Have you spent hours trying learning the Facebook Ads Manager, but your click-through rates have plateaued or even tanked? It’s incredibly frustrating to put all of your time and money into something that doesn’t work and not know how to fix it.
Luckily, low click-through rates aren’t something you have to live with. In fact, improving them is easier than you think! Here are five simple ways you can increase your click-through rate and get more from your social advertising.
1. Shorten Your Copy
If you think about it, you have half a second to grab the attention of your audience with your ad graphic. And you have even less time to tell your story with the proper ad copy. You need to make it count, and this brings up a new problem: overstuffing your ad copy.
Most social media advertisers want to increase the chances of converting potential customers through their ads. And, since the amount of text included on your graphic is limited, cramming a sales pitch into your ad copy must be the way to go, right?
Actually, that’s a great way to make your ads less effective. Shorter ad copy drives people to your website to find out more information — which, we all know, increases the potential of conversions on your site. A pro tip is to keep your copy around 1 to 2 sentences long.
2. Incorporate (Mobile-Optimized) Video
We’re all aware we need to incorporate video into our marketing strategy, but how often does your company actually do that, especially in conjunction with social media advertising?
If you’re not, it’s by far one of the easiest ways to increase your click-through rate. Why? Because it’s much simpler to tell the story of your company, product or service through a well-crafted video script
Notice how I said script and not production. For the most part, your script is more important than a majority of the production, so don’t worry about having fancy animations or special effects. They can certainly help, but as long as you capture the heart of your business in your script, they aren’t as integral to your click-through rate.
3. Target and Retarget
It’s a shame how often I see ads that are broadly targeted. As in United States, 18-65+. It drives me crazy and I wonder why companies still do that. Sure, you’ll get a higher reach, but if you aren’t bringing in any leads, what is the point?
The worst part about broadly targeting is that you’re wasting your money on people who have no interest in your product or service. The best thing you can do for your ads is to look at the pages your customers follow instead.
Here’s a great example: if you sell golf products, you wouldn’t want to target golf or even Tiger Woods. Tiger Woods is so well known that some of his followers might not even be interested in golf.
If you want your targeting to be on par with the experts, you should instead target to people interested in Rickie Fowler or Bubba Watson. Those people truly follow golf and more than likely play the game. This technique can be used across many different industries.
Once you’ve nailed down your proper targeting, it’s essential that you enable a retargeting campaign. A retargeting campaign can include anything from retargeting to the people who have visited your website or to retargeting those who have viewed your ads and videos.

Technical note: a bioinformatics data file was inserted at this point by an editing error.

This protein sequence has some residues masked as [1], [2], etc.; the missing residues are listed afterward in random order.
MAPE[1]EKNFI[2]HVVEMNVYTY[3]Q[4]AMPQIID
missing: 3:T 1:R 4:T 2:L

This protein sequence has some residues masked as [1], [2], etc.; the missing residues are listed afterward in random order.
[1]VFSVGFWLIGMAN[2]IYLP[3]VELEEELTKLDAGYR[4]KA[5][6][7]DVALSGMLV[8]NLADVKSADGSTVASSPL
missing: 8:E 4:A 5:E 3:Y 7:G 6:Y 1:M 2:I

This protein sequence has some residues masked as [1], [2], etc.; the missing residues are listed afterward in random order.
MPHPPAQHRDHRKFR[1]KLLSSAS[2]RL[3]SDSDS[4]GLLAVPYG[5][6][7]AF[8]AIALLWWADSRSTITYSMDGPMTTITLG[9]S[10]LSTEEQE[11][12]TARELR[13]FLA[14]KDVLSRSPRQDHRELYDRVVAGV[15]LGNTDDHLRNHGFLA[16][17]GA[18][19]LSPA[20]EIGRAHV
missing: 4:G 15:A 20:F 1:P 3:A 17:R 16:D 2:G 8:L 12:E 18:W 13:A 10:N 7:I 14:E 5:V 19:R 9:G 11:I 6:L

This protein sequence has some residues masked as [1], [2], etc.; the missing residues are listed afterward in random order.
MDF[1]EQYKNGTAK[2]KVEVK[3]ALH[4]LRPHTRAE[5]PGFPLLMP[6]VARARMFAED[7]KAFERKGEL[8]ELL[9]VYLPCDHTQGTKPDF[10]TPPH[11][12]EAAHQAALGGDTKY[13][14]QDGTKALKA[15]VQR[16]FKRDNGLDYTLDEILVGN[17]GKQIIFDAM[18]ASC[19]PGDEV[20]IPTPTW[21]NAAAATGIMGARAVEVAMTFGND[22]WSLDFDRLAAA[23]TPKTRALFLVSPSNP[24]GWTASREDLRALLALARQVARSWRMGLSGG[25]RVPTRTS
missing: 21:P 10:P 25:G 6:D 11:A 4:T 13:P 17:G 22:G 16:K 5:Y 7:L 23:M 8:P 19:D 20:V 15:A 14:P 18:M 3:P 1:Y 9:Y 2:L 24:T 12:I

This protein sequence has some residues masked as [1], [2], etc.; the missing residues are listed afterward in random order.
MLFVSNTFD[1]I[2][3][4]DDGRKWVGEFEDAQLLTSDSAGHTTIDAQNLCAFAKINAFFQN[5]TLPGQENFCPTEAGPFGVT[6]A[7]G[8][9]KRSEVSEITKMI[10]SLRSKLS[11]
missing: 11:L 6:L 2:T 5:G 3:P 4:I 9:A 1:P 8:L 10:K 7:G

I believe every social media marketer who uses social advertising should have a solid retargeting strategy to complement their overall campaign goals. Retargeting doesn’t require as much money, so I suggest setting an overall ad campaign budget and then distributing from there.
4. Swap Out Graphics
Ad fatigue is a real thing. Users constantly see ads, and the first thing that catches their eye is the image.
To keep things interesting, halfway through the month, I like to switch out graphics for ads with big budgets and refined targeting. This is a great way to run the same ad multiple times, so you keep the analytics but reduce ad fatigue. Freshening up an old ad can be as simple as swapping an image or tweaking the headline.
When running an ad for a local gym, I often switch out graphics twice a month. I’ve found we see the most success by starting with images of women and then changing the image to feature men, families, and single women again.
Finding the right combination is all about knowing your buyer personas and what really resonates with them.
5. Understand Your Analytics
If you’re spending any amount on social advertising, you should study analytics when the ad is running AND after the ad has completed. There are a few key metrics you should focus on: frequency, link clicks, and cost per click.
Frequency is going to be your key driver in deciding if you’re spending too much or too little on your ads. You always want to have a frequency under 1.5. If your frequency is too high, chances are the same people are seeing the same ad too often — and that means ad fatigue and a decrease in click-through rates.
Your link clicks are crucial because they drive traffic to your website. If your link clicks are low, your copy probably isn’t selling like it should. An easy experiment is to change your ad headline and see if your link clicks improve. If they don’t, make your ad copy more compelling.
The last thing you need to do is look at cost per click. This is done by dividing the number of results by the cost of the ad.
This number will vary on how much you spend and the buying cycle of your product. If it is a longer buying cycle, expect the number to be higher. Your ideal cost per click depends on your industry.
This site has helpful benchmarks for the top 17 industries to help you determine if you need to cut back or invest more in your social advertising.
So there you have it! Crafting the perfect social ad can be overwhelming, but with these five easy tips, you’ll improve your click-through rates — and get some serious results like lead conversion and brand awareness.